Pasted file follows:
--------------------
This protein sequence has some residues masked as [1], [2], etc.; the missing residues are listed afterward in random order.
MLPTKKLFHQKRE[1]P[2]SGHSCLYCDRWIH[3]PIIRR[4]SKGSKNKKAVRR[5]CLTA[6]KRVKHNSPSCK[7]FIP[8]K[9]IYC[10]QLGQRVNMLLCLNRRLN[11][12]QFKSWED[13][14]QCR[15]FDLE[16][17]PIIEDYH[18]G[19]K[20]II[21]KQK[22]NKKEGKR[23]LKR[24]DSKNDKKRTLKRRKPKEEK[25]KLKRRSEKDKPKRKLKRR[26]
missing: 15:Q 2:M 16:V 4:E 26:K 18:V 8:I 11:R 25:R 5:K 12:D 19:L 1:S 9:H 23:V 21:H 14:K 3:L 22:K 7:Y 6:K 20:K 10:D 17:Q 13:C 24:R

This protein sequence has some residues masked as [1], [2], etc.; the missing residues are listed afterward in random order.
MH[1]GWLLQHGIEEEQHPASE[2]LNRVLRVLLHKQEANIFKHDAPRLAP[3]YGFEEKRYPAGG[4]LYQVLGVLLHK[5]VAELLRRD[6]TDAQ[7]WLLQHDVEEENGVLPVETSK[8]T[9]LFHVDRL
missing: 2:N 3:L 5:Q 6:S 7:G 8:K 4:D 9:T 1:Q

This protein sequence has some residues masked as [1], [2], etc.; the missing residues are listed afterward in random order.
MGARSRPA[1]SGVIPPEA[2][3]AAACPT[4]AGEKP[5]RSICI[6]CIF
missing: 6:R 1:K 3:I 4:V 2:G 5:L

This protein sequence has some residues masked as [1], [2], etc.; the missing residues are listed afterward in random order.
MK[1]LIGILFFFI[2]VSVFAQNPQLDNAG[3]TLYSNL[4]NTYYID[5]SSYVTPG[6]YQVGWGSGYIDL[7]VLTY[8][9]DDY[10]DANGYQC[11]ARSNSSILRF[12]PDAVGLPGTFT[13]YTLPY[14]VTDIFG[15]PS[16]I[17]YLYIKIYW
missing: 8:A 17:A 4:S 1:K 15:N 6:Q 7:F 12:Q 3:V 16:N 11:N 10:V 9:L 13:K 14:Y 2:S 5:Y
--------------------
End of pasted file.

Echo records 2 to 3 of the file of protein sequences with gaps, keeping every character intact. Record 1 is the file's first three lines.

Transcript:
This protein sequence has some residues masked as [1], [2], etc.; the missing residues are listed afterward in random order.
MH[1]GWLLQHGIEEEQHPASE[2]LNRVLRVLLHKQEANIFKHDAPRLAP[3]YGFEEKRYPAGG[4]LYQVLGVLLHK[5]VAELLRRD[6]TDAQ[7]WLLQHDVEEENGVLPVETSK[8]T[9]LFHVDRL
missing: 2:N 3:L 5:Q 6:S 7:G 8:K 4:D 9:T 1:Q

This protein sequence has some residues masked as [1], [2], etc.; the missing residues are listed afterward in random order.
MGARSRPA[1]SGVIPPEA[2][3]AAACPT[4]AGEKP[5]RSICI[6]CIF
missing: 6:R 1:K 3:I 4:V 2:G 5:L